Posted: Wed 12th Jan 2022

Chester FC: Flintshire council involved in “open and constructive discussions” over regulatory responsibilities

News and Info from Deeside, Flintshire, North Wales
This article is old - Published: Wednesday, Jan 12th, 2022

Council’s on both sides of the border are working with Chester FC to find a “long-term solution” to the ongoing Welsh Covid rules dispute.

Chester FC has postponed Saturday’s home fixture with Brackley Town as it would be in breach of the current Welsh Covid restrictions as the row rumbles on.

Flintshire County Council, Cheshire West and Chester Council, and Chester Football Club have confirmed they are in “open and constructive discussions” over the roles and responsibilities of the “respective regulatory and administrative organisations.”

A joint statement released by the two councils and club today said the aim of the discussions are “to protect the interest of the club, whilst providing greater certainty and clarity for all parties in the future.”

The National League North outfit was warned about playing any further home matches with spectators at its Bumpers Lane ground because it would be breaching the current Welsh Covid restrictions.

The Deva Stadium, built 30 years ago, lies within Wales, apart from the club offices and front car park which sit within England.

The club has said yesterday that following a meeting with the Welsh government, Flintshire and Cheshire council’s a “definitive resolution” wasn’t reached and while enforcement action remains a possibility, “it is not prepared to risk the security of the Club or our supporters.”

Sport in Wales has been limited to 50 spectators since Boxing day as the Welsh government continues its fight against Covid-19’s Omicron variant.

Since the Welsh Covid rules came into play, Chester FC has played two games at the Deva Stadium, on 28 December, 2,075 fans watched their team draw 2-2 with AFC Fylde and 2 January, 2,116 fans watched Chester draw 1-1 with AFC Telford.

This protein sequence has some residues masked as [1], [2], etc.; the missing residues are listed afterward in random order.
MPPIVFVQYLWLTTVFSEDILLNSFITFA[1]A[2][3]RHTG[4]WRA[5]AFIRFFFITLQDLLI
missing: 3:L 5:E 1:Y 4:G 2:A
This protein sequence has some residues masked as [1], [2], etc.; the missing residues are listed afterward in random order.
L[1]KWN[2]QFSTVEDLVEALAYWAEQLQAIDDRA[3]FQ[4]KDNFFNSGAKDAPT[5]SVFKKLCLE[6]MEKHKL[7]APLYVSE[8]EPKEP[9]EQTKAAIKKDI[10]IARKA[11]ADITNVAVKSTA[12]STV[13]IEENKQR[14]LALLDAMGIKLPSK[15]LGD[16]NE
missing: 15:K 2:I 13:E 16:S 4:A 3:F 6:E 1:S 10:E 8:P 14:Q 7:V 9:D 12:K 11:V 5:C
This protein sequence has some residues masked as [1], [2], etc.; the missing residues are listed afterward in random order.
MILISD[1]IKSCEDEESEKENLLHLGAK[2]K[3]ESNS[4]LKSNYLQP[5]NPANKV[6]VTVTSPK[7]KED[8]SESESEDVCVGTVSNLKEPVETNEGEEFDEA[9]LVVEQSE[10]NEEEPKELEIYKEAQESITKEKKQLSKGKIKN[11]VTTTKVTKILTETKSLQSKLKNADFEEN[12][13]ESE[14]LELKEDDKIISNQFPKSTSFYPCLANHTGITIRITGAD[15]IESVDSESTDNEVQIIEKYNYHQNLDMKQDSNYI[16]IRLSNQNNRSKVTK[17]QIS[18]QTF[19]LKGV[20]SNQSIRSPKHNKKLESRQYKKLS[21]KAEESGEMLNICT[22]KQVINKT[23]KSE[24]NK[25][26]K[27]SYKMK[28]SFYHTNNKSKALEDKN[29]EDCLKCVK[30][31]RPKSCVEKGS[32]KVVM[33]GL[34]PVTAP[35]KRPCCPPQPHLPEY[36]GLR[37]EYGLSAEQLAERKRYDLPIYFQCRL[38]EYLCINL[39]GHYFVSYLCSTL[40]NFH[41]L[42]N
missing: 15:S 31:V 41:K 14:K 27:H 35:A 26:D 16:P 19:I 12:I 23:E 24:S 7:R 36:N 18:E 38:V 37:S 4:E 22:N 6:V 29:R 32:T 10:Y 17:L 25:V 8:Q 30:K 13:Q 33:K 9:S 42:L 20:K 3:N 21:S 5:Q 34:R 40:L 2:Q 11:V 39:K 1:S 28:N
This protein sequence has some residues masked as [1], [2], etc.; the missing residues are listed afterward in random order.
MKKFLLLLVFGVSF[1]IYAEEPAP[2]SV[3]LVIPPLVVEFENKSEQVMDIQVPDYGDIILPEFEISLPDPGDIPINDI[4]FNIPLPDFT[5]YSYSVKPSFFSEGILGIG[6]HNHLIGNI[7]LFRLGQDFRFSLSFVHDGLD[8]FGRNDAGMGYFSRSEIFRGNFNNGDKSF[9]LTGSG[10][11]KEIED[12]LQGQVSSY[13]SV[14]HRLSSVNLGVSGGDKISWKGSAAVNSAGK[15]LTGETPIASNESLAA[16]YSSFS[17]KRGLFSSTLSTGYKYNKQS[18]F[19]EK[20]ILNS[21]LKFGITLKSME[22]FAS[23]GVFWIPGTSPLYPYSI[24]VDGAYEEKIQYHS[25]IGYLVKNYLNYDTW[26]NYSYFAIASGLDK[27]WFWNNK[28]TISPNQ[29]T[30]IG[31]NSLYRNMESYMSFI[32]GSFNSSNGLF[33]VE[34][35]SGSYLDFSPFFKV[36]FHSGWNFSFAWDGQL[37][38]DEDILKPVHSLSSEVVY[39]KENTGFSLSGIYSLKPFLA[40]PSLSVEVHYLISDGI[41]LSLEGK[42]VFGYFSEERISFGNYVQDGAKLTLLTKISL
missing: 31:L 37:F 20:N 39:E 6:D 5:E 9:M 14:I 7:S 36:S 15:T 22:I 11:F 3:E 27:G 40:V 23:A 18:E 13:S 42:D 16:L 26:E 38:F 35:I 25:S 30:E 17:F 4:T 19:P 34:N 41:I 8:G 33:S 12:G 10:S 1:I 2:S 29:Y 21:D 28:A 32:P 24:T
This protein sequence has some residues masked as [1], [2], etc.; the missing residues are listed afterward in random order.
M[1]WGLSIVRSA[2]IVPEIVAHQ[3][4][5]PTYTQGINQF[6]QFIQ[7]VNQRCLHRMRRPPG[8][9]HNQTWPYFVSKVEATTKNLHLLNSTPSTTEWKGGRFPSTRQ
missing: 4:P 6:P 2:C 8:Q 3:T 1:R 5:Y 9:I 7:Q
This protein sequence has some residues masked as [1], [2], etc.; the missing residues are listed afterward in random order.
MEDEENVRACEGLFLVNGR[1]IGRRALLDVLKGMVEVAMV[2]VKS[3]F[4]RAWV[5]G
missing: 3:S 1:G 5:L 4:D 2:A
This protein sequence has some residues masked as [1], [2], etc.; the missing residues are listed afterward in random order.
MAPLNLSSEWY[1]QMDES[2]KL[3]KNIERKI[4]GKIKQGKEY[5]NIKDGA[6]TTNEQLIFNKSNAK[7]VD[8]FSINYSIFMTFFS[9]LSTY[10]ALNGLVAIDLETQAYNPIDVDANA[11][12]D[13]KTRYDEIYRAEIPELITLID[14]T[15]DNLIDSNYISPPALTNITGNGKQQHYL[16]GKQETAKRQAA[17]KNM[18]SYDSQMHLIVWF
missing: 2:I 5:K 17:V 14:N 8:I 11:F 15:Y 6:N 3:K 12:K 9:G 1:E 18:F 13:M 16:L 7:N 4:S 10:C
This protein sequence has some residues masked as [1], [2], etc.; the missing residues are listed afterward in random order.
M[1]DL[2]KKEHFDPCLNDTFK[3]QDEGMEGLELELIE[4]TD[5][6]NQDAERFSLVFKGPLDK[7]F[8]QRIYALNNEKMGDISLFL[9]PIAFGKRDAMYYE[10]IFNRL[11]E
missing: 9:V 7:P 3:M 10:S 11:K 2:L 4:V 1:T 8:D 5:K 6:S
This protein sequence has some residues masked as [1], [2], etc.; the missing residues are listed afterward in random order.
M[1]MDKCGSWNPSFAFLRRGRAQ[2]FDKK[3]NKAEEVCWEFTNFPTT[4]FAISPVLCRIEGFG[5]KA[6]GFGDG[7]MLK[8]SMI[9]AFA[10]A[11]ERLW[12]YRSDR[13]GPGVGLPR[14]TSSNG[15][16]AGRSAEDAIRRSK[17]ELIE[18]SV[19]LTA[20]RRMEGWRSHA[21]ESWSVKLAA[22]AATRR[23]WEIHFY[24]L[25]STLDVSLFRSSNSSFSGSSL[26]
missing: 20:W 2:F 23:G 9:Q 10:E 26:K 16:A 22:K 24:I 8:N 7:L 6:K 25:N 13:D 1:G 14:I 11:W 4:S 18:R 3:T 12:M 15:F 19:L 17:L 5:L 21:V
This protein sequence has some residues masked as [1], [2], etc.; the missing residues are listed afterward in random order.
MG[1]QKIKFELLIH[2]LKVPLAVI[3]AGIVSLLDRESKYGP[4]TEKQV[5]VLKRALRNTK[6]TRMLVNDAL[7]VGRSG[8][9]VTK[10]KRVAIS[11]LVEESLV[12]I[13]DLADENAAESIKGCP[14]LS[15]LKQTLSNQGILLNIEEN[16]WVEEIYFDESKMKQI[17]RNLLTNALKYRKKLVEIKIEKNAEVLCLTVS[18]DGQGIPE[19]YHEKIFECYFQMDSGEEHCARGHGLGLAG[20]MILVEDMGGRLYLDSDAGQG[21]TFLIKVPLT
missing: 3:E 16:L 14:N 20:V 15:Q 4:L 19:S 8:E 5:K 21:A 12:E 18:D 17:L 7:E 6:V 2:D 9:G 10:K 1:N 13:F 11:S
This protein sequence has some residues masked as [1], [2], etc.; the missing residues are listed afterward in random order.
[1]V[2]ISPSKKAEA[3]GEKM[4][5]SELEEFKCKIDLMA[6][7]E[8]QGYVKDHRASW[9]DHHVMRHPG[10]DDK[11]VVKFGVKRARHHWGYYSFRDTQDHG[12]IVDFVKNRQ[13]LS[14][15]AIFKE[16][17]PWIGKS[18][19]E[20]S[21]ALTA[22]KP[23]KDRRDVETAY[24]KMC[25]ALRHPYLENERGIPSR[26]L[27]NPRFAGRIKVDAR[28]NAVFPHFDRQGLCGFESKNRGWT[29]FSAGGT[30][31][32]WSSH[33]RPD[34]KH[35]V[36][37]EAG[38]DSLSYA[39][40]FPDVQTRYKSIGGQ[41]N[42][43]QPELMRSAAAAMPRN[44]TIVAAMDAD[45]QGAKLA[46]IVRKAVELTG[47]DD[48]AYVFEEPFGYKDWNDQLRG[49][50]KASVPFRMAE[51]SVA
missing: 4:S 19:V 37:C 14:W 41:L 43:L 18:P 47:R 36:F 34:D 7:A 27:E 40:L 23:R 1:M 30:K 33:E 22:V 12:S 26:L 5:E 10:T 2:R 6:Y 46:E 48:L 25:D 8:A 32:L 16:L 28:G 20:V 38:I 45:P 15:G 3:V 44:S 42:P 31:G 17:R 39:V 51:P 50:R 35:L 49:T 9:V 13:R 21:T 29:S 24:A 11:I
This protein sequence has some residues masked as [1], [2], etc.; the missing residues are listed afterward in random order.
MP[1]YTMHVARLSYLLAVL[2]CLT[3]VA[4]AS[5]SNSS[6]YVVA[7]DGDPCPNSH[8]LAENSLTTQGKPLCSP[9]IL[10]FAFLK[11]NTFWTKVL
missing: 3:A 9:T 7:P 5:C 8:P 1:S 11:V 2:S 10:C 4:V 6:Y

Councillor Ian Roberts, Leader of Flintshire County Council, said: “As a Council we are committed to working with the football club and our partners to provide clarity on the long-term management of the ground and facilities.”

This morning’s joint statement goes onto to say: “Building on long-standing partnership working and a shared commitment to finding long-term solutions that recognise the unique circumstances of the club’s ground, the councils have met representatives of Chester FC, the Welsh Government and North Wales Police.”

“All parties are committed to continue working together to clarify which legislation will be applicable to the club in the future.”

Councillor Louise Gittins, Leader of Cheshire West and Chester Council, said: “It is in everybody’s interests to find positive solutions and clarify things for the future. Chester Football Club is a fan-owned club and a key organisation for our borough. It makes a vital contribution to our community.”

“We have worked closely and effectively together, including most recently throughout the pandemic. We are having positive discussions with the club and colleagues in Wales.”

“Chester FC are an English football club and member of the English football league system and will continue to be as we will work together towards a positive future.”

Andy Morris, Chair of Chester Football Club said: “This club has a proud history and is looking to a bright future. The discussions we are having with our partners will make things clearer, building on our shared commitment to the future.”